icddr,b and partners begin research to find how well the WHO prequalified typhoid conjugate vaccine prevents typhoid disease in Bangladeshi children

Dhaka, April 15, 2018 – Today, icddr,b in collaboration with Dhaka North City Corporation and Expanded Program on Immunization of Bangladesh have commenced a typhoid conjugate vaccine  effectiveness study among 43,350 children between 9 months and under 16 years of age, living in Mirpur, Dhaka. The study is a part of the Typhoid Vaccine Acceleration Consortium (TyVAC) project, in which researchers are conducting studies to evaluate just how much typhoid can be prevented by the typhoid conjugate vaccine in Bangladesh. Studies are also ongoing in Malawi and Nepal. 

Typhoid fever is caused by a bacterium, Salmonella enterica serovar Typhi and is a major cause of illness; children and adolescents are mostly affected. Globally, about one hundred and fifty thousand patients die due to typhoid every year but it causes severe illness in others. Earlier studies have confirmed bacteremic typhoid fever incidence of 3.9 episodes per 1,000 person-years during fever surveillance in a Dhaka urban slum. Two old typhoid vaccines are already prequalified by the World Health Organisation (WHO) for prevention and protection from typhoid, however these are not included in the routine immunization programme of Bangladesh. These are not licensed nor are they effective for infants and young children. The new single-dose injectable typhoid conjugate vaccine will be used in the study. This vaccine was prequalified by the WHO in December 2017 and has been found to be safe and effective and already licensed in India and Nepal and 20,000 children have already been safely vaccinated in Nepal.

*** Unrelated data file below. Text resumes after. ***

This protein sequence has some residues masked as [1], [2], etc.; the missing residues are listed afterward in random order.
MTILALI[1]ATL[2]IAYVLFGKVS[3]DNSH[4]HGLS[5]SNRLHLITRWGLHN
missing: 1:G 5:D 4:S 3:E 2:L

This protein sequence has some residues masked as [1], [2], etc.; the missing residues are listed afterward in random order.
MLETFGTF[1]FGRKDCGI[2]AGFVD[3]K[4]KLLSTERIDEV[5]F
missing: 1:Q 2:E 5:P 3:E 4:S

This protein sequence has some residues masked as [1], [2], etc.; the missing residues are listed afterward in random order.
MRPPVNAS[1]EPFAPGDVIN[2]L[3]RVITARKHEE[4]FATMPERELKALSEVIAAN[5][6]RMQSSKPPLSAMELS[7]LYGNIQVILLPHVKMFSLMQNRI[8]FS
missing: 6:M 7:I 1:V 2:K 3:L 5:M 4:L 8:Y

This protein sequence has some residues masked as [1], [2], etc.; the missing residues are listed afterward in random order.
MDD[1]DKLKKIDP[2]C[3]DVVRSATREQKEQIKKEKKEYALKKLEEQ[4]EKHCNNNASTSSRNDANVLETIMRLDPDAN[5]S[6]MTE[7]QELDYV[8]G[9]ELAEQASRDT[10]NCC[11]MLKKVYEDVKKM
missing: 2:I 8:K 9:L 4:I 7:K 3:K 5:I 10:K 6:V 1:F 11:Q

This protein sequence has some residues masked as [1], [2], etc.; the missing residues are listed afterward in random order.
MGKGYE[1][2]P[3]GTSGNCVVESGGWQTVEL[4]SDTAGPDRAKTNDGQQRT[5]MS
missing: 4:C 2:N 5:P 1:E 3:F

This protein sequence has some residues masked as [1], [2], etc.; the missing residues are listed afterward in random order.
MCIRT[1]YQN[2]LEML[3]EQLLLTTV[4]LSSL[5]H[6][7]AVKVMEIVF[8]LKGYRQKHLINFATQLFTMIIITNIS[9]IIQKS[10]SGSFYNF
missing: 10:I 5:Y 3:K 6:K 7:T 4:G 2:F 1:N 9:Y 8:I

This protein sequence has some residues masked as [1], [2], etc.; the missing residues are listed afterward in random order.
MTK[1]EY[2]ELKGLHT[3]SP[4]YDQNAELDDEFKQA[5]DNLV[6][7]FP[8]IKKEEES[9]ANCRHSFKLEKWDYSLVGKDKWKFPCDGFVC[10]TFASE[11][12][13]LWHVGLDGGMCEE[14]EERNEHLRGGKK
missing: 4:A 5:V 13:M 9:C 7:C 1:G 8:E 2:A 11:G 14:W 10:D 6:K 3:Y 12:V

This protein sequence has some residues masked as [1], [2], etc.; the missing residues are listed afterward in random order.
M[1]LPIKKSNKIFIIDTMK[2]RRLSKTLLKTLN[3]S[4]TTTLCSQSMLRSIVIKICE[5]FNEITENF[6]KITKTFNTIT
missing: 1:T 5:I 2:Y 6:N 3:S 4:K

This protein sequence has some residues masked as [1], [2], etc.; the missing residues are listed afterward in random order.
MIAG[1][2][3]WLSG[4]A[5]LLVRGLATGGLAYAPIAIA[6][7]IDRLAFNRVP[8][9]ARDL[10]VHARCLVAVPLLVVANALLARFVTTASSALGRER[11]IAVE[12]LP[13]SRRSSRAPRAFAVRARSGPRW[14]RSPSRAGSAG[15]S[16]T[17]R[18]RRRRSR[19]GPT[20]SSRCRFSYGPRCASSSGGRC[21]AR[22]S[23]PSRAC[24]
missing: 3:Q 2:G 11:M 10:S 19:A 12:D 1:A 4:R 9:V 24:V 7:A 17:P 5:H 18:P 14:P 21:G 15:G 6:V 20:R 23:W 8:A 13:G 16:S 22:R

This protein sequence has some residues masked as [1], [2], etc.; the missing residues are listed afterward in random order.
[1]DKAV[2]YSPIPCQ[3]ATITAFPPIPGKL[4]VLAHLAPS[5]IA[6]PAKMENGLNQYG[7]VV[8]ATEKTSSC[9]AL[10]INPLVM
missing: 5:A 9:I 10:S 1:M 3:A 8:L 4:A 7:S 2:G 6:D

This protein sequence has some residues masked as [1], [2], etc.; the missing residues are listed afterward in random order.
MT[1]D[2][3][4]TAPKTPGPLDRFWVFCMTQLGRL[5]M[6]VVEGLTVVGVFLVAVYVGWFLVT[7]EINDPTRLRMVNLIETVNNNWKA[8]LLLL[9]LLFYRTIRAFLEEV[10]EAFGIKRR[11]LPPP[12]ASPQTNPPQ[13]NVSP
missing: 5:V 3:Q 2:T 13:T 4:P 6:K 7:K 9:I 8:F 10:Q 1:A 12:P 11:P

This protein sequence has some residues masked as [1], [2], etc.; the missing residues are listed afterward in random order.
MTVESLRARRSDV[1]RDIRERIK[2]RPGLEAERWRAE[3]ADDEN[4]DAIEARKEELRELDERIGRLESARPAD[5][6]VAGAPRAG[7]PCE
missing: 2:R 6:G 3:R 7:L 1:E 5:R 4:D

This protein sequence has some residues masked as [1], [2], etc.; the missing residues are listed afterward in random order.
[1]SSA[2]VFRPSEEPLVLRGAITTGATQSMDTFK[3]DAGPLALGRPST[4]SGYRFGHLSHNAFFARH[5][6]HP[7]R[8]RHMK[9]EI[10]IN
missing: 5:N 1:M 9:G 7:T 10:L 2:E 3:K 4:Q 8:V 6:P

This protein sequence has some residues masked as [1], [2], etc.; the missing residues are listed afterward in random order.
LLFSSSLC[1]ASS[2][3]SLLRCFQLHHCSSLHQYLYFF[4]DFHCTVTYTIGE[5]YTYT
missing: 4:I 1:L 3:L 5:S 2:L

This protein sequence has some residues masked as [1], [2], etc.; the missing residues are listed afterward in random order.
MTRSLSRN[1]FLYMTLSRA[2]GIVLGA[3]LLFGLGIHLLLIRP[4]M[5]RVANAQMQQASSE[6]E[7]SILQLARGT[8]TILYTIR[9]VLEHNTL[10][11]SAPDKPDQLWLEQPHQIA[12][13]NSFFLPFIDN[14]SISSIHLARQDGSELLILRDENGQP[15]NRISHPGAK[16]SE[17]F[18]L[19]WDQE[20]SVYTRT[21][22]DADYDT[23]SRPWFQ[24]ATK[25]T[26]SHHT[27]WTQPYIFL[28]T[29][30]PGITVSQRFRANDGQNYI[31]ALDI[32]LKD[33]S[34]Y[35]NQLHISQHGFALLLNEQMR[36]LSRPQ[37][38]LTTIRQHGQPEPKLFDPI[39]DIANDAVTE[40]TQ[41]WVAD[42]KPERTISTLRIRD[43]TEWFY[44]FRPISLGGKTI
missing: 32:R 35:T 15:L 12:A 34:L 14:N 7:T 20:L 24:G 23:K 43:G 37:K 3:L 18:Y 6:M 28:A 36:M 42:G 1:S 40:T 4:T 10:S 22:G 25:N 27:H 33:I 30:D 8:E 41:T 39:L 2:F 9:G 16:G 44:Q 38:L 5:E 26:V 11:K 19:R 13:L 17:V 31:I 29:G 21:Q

Speaking about the outcome of the study, Dr Firdausi Qadri, leading the Infectious Diseases Division at icddr,b, who is also the principal investigator of the study said, “It is important to know the level of effectiveness of a vaccine towards a targeted population prior to scaling up nationwide. The study will help us generate evidence about the safety profile of the vaccine and the immunogenicity as well duration of protection for Bangladeshi children. It will also lead to impact assessment and determination of the effectiveness of the vaccine in preventing typhoid fever, hospitalizations as well as complications in children. It will also hopefully generate evidence that may lead to inclusion in the routine immunization programme.”

Other collaborating institutes include the University of Oxford, UK, the University of Maryland, USA, and PATH and the study is supported by the Bill and Melinda Gates Foundation. 

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